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Reflection and Refraction Ranking by Phase Shifts

  1. Feb 10, 2009 #1
    1. A ray of light is incident onto the interface between material 1 and material 2. There is a figure, which is a standard figure of a ray in medium of n1 striking an interface where medium2 (with n2) meets medium1. As is typical, some of the light is reflected and some is refracted.

    The question asks: Given the indices of refraction n1 and n2 of material 1 and material 2, respectively, rank these scenarios on the basis of the phase shift in the refracted ray. And then goes on to list different scenarios (e.g n1=1.33, n2=1.46 vs n1=1.33 n2=1.0).

    The second part is the same, but asks to rank based on the phase shift in the REFLECTED ray.

    2. This question is a lot different from standard ray optics questions, and I wonder why there is any phase shift at all, unless the refracted ray meets another interface where it can reflect/refract and thenTHAT reflected ray would have a phase shift from the first refracted ray, because it has traveled a different distance through medium 2. But how can you compare the phase shifts of two different refracted rays? I feel like I am missing something. Any suggestions? Thanks.
     
    Last edited: Feb 10, 2009
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  3. Feb 10, 2009 #2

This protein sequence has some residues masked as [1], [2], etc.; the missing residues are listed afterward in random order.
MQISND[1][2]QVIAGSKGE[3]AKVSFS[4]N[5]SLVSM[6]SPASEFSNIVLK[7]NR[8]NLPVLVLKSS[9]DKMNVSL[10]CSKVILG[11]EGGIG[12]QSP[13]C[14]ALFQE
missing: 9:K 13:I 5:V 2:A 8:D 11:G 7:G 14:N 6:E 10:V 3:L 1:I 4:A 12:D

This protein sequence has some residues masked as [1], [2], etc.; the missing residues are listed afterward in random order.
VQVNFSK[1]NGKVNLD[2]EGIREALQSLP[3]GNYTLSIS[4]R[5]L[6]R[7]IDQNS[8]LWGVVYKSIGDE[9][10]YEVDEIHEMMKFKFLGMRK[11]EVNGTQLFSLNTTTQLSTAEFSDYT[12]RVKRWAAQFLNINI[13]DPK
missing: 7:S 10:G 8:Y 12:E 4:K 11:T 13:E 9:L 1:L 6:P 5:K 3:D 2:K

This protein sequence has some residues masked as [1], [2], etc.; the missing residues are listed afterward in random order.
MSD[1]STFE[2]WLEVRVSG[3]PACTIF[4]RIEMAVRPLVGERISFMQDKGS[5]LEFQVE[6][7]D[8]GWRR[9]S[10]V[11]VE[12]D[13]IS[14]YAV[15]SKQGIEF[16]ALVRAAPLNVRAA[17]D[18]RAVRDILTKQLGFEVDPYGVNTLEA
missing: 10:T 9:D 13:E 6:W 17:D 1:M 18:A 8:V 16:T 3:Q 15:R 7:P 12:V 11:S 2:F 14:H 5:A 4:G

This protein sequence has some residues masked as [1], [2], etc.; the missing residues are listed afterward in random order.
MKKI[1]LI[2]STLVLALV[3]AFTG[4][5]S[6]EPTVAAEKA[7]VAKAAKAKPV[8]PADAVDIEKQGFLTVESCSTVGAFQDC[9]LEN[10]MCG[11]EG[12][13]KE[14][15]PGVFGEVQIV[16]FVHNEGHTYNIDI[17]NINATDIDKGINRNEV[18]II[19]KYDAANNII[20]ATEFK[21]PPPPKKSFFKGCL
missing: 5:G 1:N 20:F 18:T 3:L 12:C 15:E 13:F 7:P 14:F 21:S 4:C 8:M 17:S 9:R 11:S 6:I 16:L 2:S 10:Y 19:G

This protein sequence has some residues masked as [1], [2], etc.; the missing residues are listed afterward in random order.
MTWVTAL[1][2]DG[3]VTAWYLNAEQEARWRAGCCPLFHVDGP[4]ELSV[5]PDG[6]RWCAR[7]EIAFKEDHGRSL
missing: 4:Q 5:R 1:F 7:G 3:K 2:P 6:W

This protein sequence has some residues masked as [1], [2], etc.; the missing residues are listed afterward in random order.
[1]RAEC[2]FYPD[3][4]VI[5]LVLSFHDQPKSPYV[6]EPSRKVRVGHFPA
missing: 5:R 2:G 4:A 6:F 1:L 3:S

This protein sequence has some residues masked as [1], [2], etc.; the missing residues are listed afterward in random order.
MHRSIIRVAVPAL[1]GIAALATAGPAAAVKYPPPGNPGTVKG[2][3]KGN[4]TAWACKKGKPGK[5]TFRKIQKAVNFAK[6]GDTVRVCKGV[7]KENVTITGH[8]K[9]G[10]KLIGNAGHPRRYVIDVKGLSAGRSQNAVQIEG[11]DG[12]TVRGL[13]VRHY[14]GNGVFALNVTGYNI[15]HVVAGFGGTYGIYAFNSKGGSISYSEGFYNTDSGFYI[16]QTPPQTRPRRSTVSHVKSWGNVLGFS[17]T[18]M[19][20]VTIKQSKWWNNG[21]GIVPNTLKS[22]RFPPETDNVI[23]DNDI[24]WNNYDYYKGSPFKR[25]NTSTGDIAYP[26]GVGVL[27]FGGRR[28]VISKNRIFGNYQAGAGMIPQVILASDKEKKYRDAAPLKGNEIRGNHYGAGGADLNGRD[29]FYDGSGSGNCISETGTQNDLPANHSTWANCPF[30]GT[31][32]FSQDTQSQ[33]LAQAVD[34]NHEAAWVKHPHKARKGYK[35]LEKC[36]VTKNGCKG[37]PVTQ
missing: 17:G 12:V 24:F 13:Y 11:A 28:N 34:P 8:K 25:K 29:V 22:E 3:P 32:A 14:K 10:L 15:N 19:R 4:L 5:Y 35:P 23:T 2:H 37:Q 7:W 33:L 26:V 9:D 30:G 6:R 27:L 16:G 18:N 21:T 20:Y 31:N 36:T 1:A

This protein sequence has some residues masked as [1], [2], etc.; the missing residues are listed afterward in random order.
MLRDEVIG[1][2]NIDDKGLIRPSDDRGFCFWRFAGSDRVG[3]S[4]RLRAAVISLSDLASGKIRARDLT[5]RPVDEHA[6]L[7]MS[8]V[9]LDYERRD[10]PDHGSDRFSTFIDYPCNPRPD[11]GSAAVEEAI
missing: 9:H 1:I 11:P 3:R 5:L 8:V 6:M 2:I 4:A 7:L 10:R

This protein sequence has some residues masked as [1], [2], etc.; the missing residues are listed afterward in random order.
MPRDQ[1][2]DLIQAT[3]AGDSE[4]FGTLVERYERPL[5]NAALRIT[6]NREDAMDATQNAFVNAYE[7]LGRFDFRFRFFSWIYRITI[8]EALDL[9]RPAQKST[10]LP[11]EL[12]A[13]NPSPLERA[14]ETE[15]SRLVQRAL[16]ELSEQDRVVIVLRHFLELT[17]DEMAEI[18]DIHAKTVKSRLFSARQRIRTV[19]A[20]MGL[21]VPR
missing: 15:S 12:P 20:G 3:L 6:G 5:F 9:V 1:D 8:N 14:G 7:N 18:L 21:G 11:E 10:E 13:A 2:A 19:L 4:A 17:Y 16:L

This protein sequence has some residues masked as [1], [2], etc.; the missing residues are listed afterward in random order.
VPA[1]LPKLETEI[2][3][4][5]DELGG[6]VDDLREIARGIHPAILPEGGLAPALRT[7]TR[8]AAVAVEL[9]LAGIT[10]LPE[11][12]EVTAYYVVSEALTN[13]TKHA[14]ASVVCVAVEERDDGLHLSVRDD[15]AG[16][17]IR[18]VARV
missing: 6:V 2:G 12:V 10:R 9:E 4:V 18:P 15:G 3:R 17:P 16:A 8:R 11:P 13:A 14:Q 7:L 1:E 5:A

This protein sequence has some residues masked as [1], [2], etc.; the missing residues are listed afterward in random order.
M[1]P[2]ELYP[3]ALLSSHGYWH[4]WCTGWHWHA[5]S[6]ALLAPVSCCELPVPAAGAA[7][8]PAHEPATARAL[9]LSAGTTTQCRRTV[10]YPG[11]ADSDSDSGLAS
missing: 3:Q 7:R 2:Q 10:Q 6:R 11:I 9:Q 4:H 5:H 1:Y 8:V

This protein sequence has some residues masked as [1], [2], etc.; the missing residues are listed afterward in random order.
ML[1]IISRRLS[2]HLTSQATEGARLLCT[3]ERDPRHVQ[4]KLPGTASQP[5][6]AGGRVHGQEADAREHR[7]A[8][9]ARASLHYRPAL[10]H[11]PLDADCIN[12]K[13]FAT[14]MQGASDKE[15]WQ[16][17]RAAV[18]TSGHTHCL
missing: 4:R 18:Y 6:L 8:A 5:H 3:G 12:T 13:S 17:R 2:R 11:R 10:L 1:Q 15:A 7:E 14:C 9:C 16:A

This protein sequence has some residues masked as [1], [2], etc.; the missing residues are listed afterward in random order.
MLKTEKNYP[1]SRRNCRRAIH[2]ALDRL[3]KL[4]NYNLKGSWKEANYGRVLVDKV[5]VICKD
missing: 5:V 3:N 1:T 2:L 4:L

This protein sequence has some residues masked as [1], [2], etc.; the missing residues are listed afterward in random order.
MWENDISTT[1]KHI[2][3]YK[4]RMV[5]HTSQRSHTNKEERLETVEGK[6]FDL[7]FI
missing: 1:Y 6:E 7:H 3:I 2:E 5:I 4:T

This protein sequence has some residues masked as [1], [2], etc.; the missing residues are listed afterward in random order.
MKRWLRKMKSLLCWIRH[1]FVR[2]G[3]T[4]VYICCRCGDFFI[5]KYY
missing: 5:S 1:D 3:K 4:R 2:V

Chi Meson

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    There is no phase shift as a ray is transmitted into a new medium. There is a phase shift when the ray is reflected in certain conditions. Do you know what those conditions are?
     
  4. Feb 10, 2009 #3
    So you're saying that the answer to the first part of the question is that all of the different conditions for the indices of refraction make no difference, as no refracted rays experience a phase shift?

    I'm thinking for the reflected rays there is a phase shift when n2>n1, intuitively I'd guess that the bigger the difference the greater the phase shift, but I can't picture how this works at all. If the rays are all just bouncing off the interface, then why would there phases change?
     
  5. Feb 10, 2009 #4

    Chi Meson

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    The phase shift is either 180˚ (1/2 wavelength) or none at all. It is determined by the interface being fast to slow, or slow to fast mediums.
     
  6. Feb 10, 2009 #5
    "The phase shift is either 180˚ (1/2 wavelength) or none at all. It is determined by the interface being fast to slow, or slow to fast mediums."

    You're speaking strictly about reflected rays, right? I'm still confused about why there are any phase shifts at all.

    Thanks
     
  7. Feb 10, 2009 #6

    Chi Meson

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    So are we all. The mechanical wave (wave on a string) has a simple explanation
    http://www.kettering.edu/~drussell/Demos/reflect/reflect.html [Broken]

    the reason why light also does the same, even one photon at a time, requires knowledge of quantum electrodynamics (QED). Just let it go for now ;-)
     
    Last edited by a moderator: May 4, 2017
  8. Feb 25, 2009 #7
    A good investigation into phase shift, will show that for the REFRACTION (that is, the transmitted ray), the phase shift should depend on (n2-n1), so any variety of interfaces can easily be ranked. Of course, the distance/time in the medium and the wavelength of the light.

    Here is one set of lecture notes which goes further into this topic http://www.physics.pdx.edu/~larosaa/Ph-223/larosa_lecture10_ph_223.pdf [Broken]
     
    Last edited by a moderator: May 4, 2017
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